With Super Bowl LIV just around the corner, and over 65,000 fans on their way to the Hard Rock Stadium in Miami, FL, the excitement is building. It’s all about football, right? While that is true, we are also in awe at the building (and the building process) of the stadium hosting the big game.
Over the past several years, going to the stadium to watch a football game, especially one that is very high profile and expensive to attend like the Superbowl, there is a significant emphasis on the total fan experience. With the constant war between big tv screens and comfy couches versus stadium seats and pricey concessions, it has become challenging for stadiums and team owners to find ways to enhance the spectator experience. More than ever before, stadium and team owners are looking at ways that they can create an immersive, engaging experience that feels authentic to their fans. Key to that experience is building “stadiums are the new cathedrals.”
So the big question is: what does it take to build a mega stadium like the Hard Rock Stadium in Miami that creates an immersive experience that fans want, is functional for the two teams that are competing for the Super Bowl title, and ultimately is comparable to a cathedral?
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Let’s Start with the Basics:
— The stadium was first built in 1987 with renovations occurring in 1993, 2006, 2009, and 2015
— The size of the stadium is a whopping 1,200,000 sq. feet
— It seats 65,326 individuals
But what does it take to build a venue worthy of hosting the 54th Super Bowl Championship? It starts with architecture and design. HOK Architecture took over the renovations from the stadium’s original architecture firm, Populous, in 2016. HOK Architecture began the momentous challenge of making the stadium worthy of hosting the 2020 Superbowl Championship.
The first challenge started with determining how to erect a 14-acre shade canopy, projected to weigh over 17,000 tons and that needed to support four massive video boards in each corner, over an already existing NFL stadium. Not to mention the need to create additional high-end suites and improve seating throughout the venue.
All this must be done without causing extensive damage to the original structure.
The Hard Rock Stadium Project Team consisted of architecture firm HOK, structural engineer Thorton Tomasetti, Hillsdale Fabricators of St. Louis, Missouri, and erection engineers Ruby and Associates of Bingham Farms, Michigan. They were charged with balancing the difficult task of erecting such a massive canopy over the existing structure in hurricane-prone Miami.
One of the first objectives of tackling this giant feat was to find an alternative to extensive shoring, which is often found in creating a structure of this magnitude. Shoring would serve to provide temporary support during the construction process; however, it would also be damaging to the stadiums existing structure and quite costly. Thus, the Hard Rock Stadium Project Team opted instead for an erection scheme modeled after bridge construction and limited shoring, which can often be found in construction in the power industry.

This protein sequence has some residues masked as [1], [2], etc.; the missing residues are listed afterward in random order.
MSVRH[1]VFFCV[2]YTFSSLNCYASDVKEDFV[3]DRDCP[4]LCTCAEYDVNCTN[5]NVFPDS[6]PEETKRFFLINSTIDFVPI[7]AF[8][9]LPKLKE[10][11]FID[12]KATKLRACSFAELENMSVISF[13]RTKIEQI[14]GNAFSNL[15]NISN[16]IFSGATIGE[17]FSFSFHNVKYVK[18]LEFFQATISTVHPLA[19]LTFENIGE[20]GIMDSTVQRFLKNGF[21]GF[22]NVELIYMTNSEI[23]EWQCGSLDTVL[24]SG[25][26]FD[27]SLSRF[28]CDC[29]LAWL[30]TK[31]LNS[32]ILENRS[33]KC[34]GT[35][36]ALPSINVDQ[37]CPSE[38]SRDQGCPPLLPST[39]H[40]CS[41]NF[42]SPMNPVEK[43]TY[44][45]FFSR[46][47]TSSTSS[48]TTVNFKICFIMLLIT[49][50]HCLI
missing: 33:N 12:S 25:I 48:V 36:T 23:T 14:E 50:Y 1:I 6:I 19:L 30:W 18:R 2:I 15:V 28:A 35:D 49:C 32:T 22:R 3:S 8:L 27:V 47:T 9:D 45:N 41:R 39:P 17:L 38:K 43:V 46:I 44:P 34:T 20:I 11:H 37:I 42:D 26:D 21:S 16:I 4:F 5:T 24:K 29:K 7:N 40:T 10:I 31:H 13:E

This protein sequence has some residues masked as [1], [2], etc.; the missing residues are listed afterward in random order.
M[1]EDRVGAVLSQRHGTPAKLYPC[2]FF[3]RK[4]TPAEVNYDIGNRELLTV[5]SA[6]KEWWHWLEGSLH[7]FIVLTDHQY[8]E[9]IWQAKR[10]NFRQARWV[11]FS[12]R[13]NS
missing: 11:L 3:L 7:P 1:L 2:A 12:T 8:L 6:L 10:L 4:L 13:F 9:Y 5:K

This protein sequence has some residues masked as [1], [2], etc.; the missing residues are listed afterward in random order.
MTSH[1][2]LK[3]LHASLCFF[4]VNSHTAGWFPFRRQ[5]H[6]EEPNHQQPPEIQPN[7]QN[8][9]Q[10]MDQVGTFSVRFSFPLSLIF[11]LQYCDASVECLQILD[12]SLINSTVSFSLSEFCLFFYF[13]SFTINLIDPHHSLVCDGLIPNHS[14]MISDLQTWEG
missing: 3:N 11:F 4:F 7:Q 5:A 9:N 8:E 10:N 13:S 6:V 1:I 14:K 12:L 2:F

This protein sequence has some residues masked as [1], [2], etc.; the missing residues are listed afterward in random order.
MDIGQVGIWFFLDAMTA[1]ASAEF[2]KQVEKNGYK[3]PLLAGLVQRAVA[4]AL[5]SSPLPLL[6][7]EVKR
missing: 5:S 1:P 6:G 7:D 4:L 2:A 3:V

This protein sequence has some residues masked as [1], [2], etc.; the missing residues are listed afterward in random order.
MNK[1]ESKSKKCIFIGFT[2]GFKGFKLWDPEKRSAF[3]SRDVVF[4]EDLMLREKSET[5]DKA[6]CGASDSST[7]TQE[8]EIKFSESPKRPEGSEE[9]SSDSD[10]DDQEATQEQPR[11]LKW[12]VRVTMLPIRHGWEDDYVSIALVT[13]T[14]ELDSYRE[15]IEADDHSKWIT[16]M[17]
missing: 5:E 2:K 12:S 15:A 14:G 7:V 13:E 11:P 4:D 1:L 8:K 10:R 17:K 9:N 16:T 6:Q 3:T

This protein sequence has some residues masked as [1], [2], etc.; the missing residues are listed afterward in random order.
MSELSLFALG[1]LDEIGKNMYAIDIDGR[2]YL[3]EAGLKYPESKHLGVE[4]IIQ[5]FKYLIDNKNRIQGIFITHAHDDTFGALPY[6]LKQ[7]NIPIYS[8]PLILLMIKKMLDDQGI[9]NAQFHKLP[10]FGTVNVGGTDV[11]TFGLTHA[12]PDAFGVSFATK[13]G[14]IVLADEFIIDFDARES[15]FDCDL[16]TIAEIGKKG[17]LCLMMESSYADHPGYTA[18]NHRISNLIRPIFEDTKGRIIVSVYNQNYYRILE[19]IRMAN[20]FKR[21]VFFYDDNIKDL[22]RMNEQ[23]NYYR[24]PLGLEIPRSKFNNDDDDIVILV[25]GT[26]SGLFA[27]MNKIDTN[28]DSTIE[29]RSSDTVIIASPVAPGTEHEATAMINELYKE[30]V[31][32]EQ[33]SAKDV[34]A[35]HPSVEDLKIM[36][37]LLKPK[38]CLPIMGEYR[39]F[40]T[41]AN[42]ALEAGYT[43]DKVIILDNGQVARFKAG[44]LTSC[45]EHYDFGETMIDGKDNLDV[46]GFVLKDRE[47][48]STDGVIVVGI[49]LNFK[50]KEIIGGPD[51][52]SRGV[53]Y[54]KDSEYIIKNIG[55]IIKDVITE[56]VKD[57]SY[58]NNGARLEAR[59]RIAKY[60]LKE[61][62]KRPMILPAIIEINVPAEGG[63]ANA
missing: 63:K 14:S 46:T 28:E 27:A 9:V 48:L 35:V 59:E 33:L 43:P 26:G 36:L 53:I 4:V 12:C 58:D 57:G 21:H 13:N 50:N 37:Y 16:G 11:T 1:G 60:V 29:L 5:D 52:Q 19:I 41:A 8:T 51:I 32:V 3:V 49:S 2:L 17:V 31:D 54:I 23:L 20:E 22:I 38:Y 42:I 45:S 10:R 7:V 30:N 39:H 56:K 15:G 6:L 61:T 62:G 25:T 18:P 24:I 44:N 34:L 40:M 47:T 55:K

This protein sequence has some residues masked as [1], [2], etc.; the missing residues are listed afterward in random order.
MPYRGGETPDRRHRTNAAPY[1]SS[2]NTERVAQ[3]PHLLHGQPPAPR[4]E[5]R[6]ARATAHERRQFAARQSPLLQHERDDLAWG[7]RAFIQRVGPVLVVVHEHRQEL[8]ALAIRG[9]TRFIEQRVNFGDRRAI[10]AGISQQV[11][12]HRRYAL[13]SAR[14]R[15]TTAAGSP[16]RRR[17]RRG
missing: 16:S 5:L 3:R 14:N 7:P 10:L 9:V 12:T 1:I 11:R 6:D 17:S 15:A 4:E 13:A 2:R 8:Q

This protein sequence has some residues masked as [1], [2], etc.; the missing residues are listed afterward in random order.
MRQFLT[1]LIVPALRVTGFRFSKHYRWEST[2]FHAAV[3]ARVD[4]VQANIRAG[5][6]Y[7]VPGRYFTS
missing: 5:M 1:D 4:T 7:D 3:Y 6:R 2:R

They began by sequencing the construction piece by piece so that the loads imposed on the supporting structure stayed in balance. Thus, each of the four corners of the structure supporting the canopy could be completed in its entirety. While waiting for the permanent cables to be installed, temporary tendons consisting of W12x96 sections were positioned along with the masts allowing each section to be completed independently and gave the fabrication team more flexibility with the fabricated steel that was being delivered to the site.
Once the temporary tendons were in place, portions of the structure were temporarily suspended in place by mobile cranes while the permanent steel cables were attached in midair.
In total, support for the colossal canopy is provided by eight reinforced concrete columns. At each of the four corners, trusses span the distance between each of the eight columns, which ultimately support each of the four 350-foot tall masts. This, in combination with sixty-four locked coil steel cables spanning up to 300 feet in length, all contribute to the overall support of the 14-acre shade canopy spanning over the Hard Rock Stadium.
As the public demands the latest and greatest in stadium design, architecture firms, structural engineers, and specialty sub-contractors will need to adapt their techniques to facilitate construction that lives up to a cathedral grandeur and creates an engaging experience like no other.
Watch EarthCam’s time-lapse of what it took for the Hard Rock Stadium to be ready to host the 54th annual Superbowl between the Kansas City Chiefs or the San Francisco 49ers.